This command introduces a co-inductive type. The syntax of the command is the same as the command Inductive. No principle of induction is derived from the definition of a co-inductive type, since such principles only make sense for inductive types. For co-inductive types, the only elimination principle is case analysis.

Example

An example of a co-inductive type is the type of infinite sequences of natural numbers, usually called streams.

CoInductive Stream : Set := Seq : nat -> Stream -> Stream.
Stream is defined

The usual destructors on streams hd:Stream->nat and tl:Str->Str can be defined as follows:

Definition hd (x:Stream) := let (a,s) := x in a.
hd is defined
Definition tl (x:Stream) := let (a,s) := x in s.
tl is defined

Definition of co-inductive predicates and blocks of mutually co-inductive definitions are also allowed.

Example

An example of a co-inductive predicate is the extensional equality on streams:

CoInductive EqSt : Stream -> Stream -> Prop :=   eqst : forall s1 s2:Stream,            hd s1 = hd s2 -> EqSt (tl s1) (tl s2) -> EqSt s1 s2.
EqSt is defined

In order to prove the extensional equality of two streams s1 and s2 we have to construct an infinite proof of equality, that is, an infinite object of type (EqSt s1 s2). We will see how to introduce infinite objects in Section Definitions of recursive objects in co-inductive types.

Caveat

The ability to define co-inductive types by constructors, hereafter called positive co-inductive types, is known to break subject reduction. The story is a bit long: this is due to dependent pattern-matching which implies propositional η-equality, which itself would require full η-conversion for subject reduction to hold, but full η-conversion is not acceptable as it would make type-checking undecidable.

Since the introduction of primitive records in Coq 8.5, an alternative presentation is available, called negative co-inductive types. This consists in defining a co-inductive type as a primitive record type through its projections. Such a technique is akin to the co-pattern style that can be found in e.g. Agda, and preserves subject reduction.

The above example can be rewritten in the following way.

Reset Stream.
Set Primitive Projections.
CoInductive Stream : Set := Seq { hd : nat; tl : Stream }.
Stream is defined hd is defined tl is defined
CoInductive EqSt (s1 s2: Stream) : Prop := eqst {   eqst_hd : hd s1 = hd s2;   eqst_tl : EqSt (tl s1) (tl s2); }.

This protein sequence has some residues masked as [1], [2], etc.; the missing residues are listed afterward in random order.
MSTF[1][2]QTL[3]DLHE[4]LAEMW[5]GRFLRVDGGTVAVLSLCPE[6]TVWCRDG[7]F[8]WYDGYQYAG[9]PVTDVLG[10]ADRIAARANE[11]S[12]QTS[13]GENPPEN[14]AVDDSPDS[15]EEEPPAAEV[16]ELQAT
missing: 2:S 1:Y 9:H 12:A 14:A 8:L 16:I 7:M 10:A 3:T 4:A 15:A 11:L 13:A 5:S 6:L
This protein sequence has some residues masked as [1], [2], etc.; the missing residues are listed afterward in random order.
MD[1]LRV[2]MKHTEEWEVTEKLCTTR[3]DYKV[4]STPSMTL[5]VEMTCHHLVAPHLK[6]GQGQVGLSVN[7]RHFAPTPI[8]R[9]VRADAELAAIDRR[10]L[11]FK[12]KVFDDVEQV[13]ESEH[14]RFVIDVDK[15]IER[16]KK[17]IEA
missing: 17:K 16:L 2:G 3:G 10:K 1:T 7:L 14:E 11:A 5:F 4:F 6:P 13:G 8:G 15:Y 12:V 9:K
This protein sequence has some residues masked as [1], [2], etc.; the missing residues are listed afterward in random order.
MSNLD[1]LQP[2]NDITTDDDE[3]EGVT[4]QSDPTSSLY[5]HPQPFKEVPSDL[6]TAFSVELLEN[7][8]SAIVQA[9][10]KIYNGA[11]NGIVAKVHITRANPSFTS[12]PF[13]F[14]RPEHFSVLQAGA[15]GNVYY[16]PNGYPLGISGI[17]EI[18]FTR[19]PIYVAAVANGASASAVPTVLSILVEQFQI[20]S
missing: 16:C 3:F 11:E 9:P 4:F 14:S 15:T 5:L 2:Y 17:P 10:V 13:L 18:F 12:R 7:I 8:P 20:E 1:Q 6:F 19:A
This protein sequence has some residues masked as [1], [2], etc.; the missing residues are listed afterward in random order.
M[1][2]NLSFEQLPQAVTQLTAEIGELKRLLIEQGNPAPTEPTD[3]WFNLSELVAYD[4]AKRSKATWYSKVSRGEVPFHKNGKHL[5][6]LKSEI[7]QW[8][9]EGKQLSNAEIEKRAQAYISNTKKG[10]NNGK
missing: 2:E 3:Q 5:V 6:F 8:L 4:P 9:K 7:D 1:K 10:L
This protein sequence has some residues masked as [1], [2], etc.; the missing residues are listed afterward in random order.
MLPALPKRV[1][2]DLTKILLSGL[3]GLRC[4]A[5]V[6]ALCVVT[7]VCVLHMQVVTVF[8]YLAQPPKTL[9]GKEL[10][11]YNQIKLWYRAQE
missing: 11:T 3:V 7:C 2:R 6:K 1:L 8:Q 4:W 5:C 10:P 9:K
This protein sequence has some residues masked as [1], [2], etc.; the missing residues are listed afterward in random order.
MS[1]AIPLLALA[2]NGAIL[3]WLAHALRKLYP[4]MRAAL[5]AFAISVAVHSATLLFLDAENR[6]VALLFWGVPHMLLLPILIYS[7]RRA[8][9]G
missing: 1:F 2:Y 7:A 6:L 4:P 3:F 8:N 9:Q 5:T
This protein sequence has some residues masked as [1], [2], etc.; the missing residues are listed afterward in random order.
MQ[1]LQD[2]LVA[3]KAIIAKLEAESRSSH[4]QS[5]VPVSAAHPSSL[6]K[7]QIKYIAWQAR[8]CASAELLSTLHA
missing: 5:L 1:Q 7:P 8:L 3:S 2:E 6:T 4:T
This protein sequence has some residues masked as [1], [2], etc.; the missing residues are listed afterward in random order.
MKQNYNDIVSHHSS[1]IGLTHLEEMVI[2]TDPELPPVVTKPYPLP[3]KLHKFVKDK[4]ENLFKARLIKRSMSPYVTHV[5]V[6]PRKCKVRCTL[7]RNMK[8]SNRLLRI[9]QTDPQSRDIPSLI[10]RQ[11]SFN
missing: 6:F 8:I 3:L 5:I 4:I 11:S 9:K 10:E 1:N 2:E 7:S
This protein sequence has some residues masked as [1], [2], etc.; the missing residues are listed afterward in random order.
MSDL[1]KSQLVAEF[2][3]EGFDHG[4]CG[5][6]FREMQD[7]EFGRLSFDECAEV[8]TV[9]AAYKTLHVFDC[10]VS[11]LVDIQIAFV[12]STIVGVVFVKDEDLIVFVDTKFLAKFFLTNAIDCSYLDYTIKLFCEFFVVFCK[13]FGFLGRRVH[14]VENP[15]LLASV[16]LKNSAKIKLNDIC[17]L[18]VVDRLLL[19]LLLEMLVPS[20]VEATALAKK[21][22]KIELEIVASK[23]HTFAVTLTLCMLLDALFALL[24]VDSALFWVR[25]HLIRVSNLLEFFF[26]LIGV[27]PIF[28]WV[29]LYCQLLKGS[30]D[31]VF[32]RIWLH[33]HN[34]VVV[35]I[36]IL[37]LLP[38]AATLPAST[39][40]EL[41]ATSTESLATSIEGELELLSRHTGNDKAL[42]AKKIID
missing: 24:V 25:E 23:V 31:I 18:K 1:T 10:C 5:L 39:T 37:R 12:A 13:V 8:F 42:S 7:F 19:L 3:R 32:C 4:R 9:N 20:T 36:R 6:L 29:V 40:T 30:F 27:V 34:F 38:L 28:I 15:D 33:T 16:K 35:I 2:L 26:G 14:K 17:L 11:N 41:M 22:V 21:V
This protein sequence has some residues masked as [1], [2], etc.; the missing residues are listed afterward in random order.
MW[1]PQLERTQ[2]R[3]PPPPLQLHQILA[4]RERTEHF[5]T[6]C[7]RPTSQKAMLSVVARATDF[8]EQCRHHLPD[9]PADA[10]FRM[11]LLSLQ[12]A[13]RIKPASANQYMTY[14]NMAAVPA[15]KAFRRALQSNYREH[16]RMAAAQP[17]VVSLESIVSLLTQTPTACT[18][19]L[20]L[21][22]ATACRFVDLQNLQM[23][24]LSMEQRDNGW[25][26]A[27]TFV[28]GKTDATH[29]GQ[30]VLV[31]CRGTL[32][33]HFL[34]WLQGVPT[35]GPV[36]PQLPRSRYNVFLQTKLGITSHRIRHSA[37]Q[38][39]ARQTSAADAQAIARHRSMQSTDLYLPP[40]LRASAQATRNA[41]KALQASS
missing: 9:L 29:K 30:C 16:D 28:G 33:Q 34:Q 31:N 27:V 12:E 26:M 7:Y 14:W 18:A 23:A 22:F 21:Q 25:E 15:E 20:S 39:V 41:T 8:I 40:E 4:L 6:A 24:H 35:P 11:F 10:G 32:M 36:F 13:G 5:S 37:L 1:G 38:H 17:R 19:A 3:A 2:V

EqSt is defined eqst_hd is defined eqst_tl is defined

Some properties that hold over positive streams are lost when going to the negative presentation, typically when they imply equality over streams. For instance, propositional η-equality is lost when going to the negative presentation. It is nonetheless logically consistent to recover it through an axiom.

Axiom Stream_eta : forall s: Stream, s = Seq (hd s) (tl s).
Stream_eta is declared

More generally, as in the case of positive coinductive types, it is consistent to further identify extensional equality of coinductive types with propositional equality:

Axiom Stream_ext : forall (s1 s2: Stream), EqSt s1 s2 -> s1 = s2.
Stream_ext is declared

As of Coq 8.9, it is now advised to use negative co-inductive types rather than their positive counterparts.

See also

Primitive Projections for more information about negative records and primitive projections.

Definition of recursive functions

Definition of functions by recursion over inductive objects

This section describes the primitive form of definition by recursion over inductive objects. See the Function command for more advanced constructions.

Command Fixpoint ident binders {struct ident}? : type? := term

This command allows defining functions by pattern matching over inductive objects using a fixed point construction. The meaning of this declaration is to define ident a recursive function with arguments specified by the binders such that ident applied to arguments corresponding to these binders has type type, and is equivalent to the expression term. The type of ident is consequently forall binders, type and its value is equivalent to fun binders => term.

To be accepted, a Fixpoint definition has to satisfy some syntactical constraints on a special argument called the decreasing argument. They are needed to ensure that the Fixpoint definition always terminates. The point of the {struct ident} annotation is to let the user tell the system which argument decreases along the recursive calls.

The {struct ident} annotation may be left implicit, in this case the system tries successively arguments from left to right until it finds one that satisfies the decreasing condition.

Note

  • Some fixpoints may have several arguments that fit as decreasing arguments, and this choice influences the reduction of the fixpoint. Hence an explicit annotation must be used if the leftmost decreasing argument is not the desired one. Writing explicit annotations can also speed up type checking of large mutual fixpoints.
  • In order to keep the strong normalization property, the fixed point reduction will only be performed when the argument in position of the decreasing argument (which type should be in an inductive definition) starts with a constructor.

Example

One can define the addition function as :

Fixpoint add (n m:nat) {struct n} : nat := match n with | O => m | S p => S (add p m) end.
add is defined add is recursively defined (decreasing on 1st argument)

The match operator matches a value (here n) with the various constructors of its (inductive) type. The remaining arguments give the respective values to be returned, as functions of the parameters of the corresponding constructor. Thus here when n equals O we return m, and when n equals (S p) we return (S (add p m)).

The match operator is formally described in Section The match ... with ... end construction. The system recognizes that in the inductive call (add p m) the first argument actually decreases because it is a pattern variable coming from match n with.